Their fruitful partnerships with European makers have continued into the 21st century. In recent years, the Campanas have produced numbered collections for the family-owned artisanal Italian metalcraft company GHIDINI 1961, comprising gleaming brass mirrors, lamps and other decorative objects whose unusual forms are suggested by their names, like the Tornado vase and the Jackfruit table lamp.
A 2016 prototype of the Aquario sideboard, made by the Spanish company BD Barcelona, whose irregular cut-outs backed with blue or green glass do indeed give the piece the aspect of an aquarium, is currently on offer by Barcelona-based Dada; New York City–based Duplex sells another version of the customizable piece.
Other key designs, including a Pop art–inflected series of chairs made of accretions of stuffed-animal toys on stainless-steel legs, meant as a statement about species preservation and sustainability, are made in the Campana Brothers’ own studio, so each piece has an artisanal uniqueness. Perhaps their most famous creations are the stuffed-animal seating pieces conceived in the early 2000s, such as the Cartoon chair, which features familiar Disney characters; the Dolphins and Sharks Banquete chair; and a chair made of Fendi’s goofy-eyed Bag Bugs. These memorable pieces are “the image that defines the Campana Brothers for many people,” Olshin says. “Not a week goes by without people calling from around the world looking for one animal or another. They just captured the imagination.”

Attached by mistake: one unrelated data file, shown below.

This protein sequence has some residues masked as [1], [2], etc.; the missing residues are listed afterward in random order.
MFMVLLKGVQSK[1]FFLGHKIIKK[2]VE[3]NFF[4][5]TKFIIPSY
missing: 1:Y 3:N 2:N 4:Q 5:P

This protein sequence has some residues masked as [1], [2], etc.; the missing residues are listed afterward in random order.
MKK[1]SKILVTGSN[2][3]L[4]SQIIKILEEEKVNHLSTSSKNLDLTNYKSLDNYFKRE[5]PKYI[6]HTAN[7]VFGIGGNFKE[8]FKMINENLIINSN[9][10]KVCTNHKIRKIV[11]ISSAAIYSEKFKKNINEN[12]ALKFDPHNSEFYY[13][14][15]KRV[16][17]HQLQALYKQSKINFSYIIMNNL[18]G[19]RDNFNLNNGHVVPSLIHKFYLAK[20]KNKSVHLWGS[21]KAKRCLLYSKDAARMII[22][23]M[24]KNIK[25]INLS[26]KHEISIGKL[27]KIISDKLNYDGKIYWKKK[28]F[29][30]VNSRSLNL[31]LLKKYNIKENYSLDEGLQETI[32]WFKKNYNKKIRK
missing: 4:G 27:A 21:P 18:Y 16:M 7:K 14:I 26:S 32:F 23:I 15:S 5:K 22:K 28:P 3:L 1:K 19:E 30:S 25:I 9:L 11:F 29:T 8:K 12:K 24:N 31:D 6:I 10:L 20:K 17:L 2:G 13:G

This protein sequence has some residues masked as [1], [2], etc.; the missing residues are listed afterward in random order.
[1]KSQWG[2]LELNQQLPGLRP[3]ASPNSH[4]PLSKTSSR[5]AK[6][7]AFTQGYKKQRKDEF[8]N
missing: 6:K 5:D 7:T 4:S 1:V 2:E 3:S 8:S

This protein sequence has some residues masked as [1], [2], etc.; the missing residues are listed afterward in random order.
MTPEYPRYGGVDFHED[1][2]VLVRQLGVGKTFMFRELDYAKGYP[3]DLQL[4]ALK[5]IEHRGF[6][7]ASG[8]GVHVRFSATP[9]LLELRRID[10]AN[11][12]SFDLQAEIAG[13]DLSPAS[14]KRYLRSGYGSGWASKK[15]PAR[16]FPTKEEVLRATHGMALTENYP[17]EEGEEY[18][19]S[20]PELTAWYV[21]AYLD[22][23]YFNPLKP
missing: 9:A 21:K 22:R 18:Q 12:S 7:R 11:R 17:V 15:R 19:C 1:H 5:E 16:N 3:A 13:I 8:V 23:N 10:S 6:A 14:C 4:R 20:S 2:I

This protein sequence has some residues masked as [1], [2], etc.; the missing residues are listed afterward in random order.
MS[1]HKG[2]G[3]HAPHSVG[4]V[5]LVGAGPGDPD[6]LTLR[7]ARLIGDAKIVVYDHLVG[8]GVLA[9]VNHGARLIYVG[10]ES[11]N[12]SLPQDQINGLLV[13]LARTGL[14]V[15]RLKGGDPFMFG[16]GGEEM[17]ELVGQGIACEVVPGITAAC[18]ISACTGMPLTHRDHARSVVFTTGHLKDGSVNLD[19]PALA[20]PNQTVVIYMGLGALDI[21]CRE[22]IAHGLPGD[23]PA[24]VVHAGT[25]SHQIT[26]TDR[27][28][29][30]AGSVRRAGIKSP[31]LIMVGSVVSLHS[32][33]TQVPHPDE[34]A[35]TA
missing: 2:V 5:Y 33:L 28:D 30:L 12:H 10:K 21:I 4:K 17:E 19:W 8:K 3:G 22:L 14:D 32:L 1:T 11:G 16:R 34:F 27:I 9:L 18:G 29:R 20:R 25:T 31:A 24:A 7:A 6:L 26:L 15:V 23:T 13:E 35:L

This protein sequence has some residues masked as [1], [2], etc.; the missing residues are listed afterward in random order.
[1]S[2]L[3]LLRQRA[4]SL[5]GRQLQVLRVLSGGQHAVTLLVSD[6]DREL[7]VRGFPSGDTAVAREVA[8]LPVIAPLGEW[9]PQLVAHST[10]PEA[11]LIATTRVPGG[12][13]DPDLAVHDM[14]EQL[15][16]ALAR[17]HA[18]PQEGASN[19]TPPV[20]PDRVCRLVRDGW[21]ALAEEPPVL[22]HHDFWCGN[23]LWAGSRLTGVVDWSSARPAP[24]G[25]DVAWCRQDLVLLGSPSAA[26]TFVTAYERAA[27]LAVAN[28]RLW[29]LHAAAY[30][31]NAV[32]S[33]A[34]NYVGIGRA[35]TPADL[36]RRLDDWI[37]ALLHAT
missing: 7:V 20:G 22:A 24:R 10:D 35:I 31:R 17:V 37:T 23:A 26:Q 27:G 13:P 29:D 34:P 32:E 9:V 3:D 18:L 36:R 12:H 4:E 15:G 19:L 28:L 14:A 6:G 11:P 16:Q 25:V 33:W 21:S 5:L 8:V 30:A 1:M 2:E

Besides their ground-breaking art furniture and best-selling design objects, the Campanas’ fertile imaginations have brought forth big-ticket limited-edition pieces, like the surreal bronze and agate Noah chandelier, covered in cast-metal animals, and the Sushi Buffet, a brass credenza ornamented with highly detailed “sushi rolls” handcrafted of carpet, rubber, EVA (ethylene vinyl-acetate) and fabric, both currently available from Friedman Benda.
More recently, what Olshin calls “an experimental period of trial and error” yielded the Detonado furniture series, made by recycling patches of old chair caning into credenzas and asymmetrical bookshelves using a kind of stitched-together collage technique. The fluffy Bolotas chairs and ottomans, composed of sheep’s wool and ipe wood, present another unforgettable visual, even as they cry out to be sat upon.
At this stage of their careers, the brothers are thinking about their legacy. “I think our most significant contribution has been trailblazing new paths for the next generations of designers and showing them the power of resourcefulness by using simple materials and handcraftsmanship to create a unique design language,” Fernando says.
Last year, in mid-pandemic, the Campanas established a foundation to create an outdoor cultural center in their hometown of Brotas, in the countryside outside São Paulo. On 68 acres of land inherited from family — formerly sugar cane fields — they have planted some 2,000 native trees and begun constructing open pavilions, one ringed with a wall of cactus.
“It’s a green installation, a gift to the city,” Humberto says. They plan to establish a school, free to the public, of vernacular craft traditions, including weaving, embroidery, carpentry and welding. “The idea is to give to others what the universe has given to privileged people like Fernando and me. ”
Meanwhile, despite the serious artistic investigation behind their wide-ranging body of work, the Campanas’ pieces appeal to people with varying degrees of design savvy. It sometimes happens that someone will wander into Friedman Benda’s Chelsea gallery, see a chair made of stuffed toys and assume the work is merely a whimsical novelty. Says Olshin: “I think the Campana Brothers would like that.”